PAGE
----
And the new stuff is only going to work — only going to help you disengage so you can re-charge — if it nails the wheelhouse of your pleasure center.
At various times, playing music has been “it” for me. But then I go into another phase, and I need something else. Drawing comes and goes — hours spent completely absorbed in putting ink on paper, creating visual worlds from nothing.
Games, too. I played the first Doom like a junkie. No other game since has held my interest like that. Collecting rare stuff, too. Reading history… I’ve been lucky to have a long list of stuff that works.
But here’s the one tip I really can give everyone: One of the most enduring, and most pleasurable, Miller Times available…
… is simply going outside and feeling the universe swirl around you.
Fresh air, the cool breezes of early fall, the coming harvest moon (big as the sky), the leaves changing so fast you can almost see them turn.
Especially now… especially with so many entrepreneurs welding themselves to cyber-space at a desk…
… it’s essential to reconnect with Nature.
In as giddy a manner as possible.
Just my two cents.
What’s your Miller Time consist of?
P.S. One last funny aside: I dove into the world of Twitter with gusto this week. Not obsessed, but having great fun…
… sorta like the first time Mom let me loose in the Fun Zone at the LA County Fair. (Never been a place like that before, nor since. Total art deco sprawl of mazes, haunted houses, vast wheels that spun you in circles half the size of a football field, tight little capsules that swung like hammers at 3 G’s, pulling your cheeks back as they dove… all of it way too dangerous to ever be allowed today…)
I explored the apps of Twitter-land, strolled into little-travelled areas, spelunked in the nether regions of the software (as far as I could go without using code, I suppose).
And today, a new follower told me that, hey, he was happy to see me on Twitter…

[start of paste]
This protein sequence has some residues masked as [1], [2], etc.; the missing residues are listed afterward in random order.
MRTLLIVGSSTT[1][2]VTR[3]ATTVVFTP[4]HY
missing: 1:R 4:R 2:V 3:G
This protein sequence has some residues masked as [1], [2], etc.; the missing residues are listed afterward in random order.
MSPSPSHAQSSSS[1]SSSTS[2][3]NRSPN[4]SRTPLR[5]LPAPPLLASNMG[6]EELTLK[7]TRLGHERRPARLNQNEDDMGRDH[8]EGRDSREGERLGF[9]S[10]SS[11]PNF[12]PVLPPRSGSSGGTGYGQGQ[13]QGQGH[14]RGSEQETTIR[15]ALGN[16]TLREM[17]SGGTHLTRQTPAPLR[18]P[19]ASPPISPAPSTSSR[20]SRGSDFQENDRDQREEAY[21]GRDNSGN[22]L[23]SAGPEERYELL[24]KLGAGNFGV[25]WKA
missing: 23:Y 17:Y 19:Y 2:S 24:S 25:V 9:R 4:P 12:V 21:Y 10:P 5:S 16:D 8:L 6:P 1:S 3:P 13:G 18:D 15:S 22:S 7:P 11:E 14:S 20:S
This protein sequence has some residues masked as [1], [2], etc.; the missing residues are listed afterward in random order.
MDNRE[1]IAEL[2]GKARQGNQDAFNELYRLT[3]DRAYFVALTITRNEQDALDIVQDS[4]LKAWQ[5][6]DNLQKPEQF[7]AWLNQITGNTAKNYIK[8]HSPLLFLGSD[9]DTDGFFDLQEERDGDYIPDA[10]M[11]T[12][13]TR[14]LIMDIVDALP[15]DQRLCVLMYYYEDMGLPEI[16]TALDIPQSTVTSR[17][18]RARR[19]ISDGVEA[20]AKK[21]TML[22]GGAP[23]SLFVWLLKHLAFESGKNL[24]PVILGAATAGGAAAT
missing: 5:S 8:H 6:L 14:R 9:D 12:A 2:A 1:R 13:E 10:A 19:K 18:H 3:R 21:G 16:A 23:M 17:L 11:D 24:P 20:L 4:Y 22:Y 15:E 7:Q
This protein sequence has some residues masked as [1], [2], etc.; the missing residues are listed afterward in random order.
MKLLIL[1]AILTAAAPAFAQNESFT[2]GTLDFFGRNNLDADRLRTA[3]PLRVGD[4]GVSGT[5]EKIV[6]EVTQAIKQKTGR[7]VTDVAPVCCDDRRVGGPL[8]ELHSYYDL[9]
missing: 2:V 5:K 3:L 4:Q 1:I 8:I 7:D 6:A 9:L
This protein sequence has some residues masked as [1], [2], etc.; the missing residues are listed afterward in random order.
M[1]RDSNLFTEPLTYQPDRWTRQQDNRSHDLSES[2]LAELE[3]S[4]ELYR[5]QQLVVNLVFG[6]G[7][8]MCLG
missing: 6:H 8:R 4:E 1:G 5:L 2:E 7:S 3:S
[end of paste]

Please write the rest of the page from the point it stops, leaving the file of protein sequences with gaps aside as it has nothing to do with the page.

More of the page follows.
… but, dude, I was tweeting too MUCH. “Cool it,” he implored.
Because I had found a new toy that let fresh air into my system. Fun, distracting, with some of the elements of a game. (Trading witicisms and barbs with fellow word-meisters. That’s invigorating, for me.)
And I laughed because I suspected it was time to put the Mac to sleep…
… and go outside for some real air, too. A long hike, paying attention to things. Soaking up being alive for another season.
I’m stressed, no getting around it.
Lots to be stressed about. Unless you’re a zombie, and that’s not a job I’ve ever gone after. (Can’t meet the basic requirements of accepting bullshit.)
So I need all my tools, and I need to able to use them elegantly… and that requires rest, distraction, and rejuvenation.
You on my Twitter follower’s list yet?
“I tot I taw a puddy tat…” Tweety (ask your uncle)
I am now officially tweeting on Twitter.
I originally resisted… but was convinced by Joel Comm to give it a try.
… dude, it’s cool.
It truly is the still-under-used social networking tool of Web 2.0. When you join as someone’s Twitter Pal (I made that up — don’t yet know what you call it when you follow people), you get “updates” by email or phone text.
“Normal” people (meaning, folks not in business) use it to annoy everyone else, by alerting their friends they’re havng breakfast, or feel constipated, or just slammed their fifth Red Bull.
However… hip marketers are finding out this is a fabulous way to keep in touch with customers, fans, colleagues, and the like. (Lots of “pure”, non-selling posts are the rule, BTW. 90% or more are really just interesting chat — key on “interesting” — because overt selling is gauche and looked down on.)
It’s a way to offer a glimpse into your daily life…
… and to keep folks current with anything important you’re doing.
The personal insights are cool, because they help with the bonding process. I mean, I’m kinda curious about how people get through their day. Aren’t you?
It’s like Behaviorial Psych 101, in little snippets.
And since I’m going to Chicago next week — for a Hot Seat event, and to lollygag with about fifty of the richest and hippest online marketers on the planet — I think what I’ll be tweeting about might be…
… you know…
… kinda interesting to you.
There’s a built-in limit to tweeting. You can’t go over 140 characters… so you’re forced to be brief. And thus, not waste anyone’s time. (Though, hot threads can get deep fast.)
I’m tweeting as “johncarlton007”.
To log on as a “friend”… and get all my updates… go to www.twitter.com/johncarlton007
and sign on.
First big update has already gone out: I’m interviewing my crazed young pal Jason Moffat on how to use Twitter for advanced marketing. He’s got it figured out.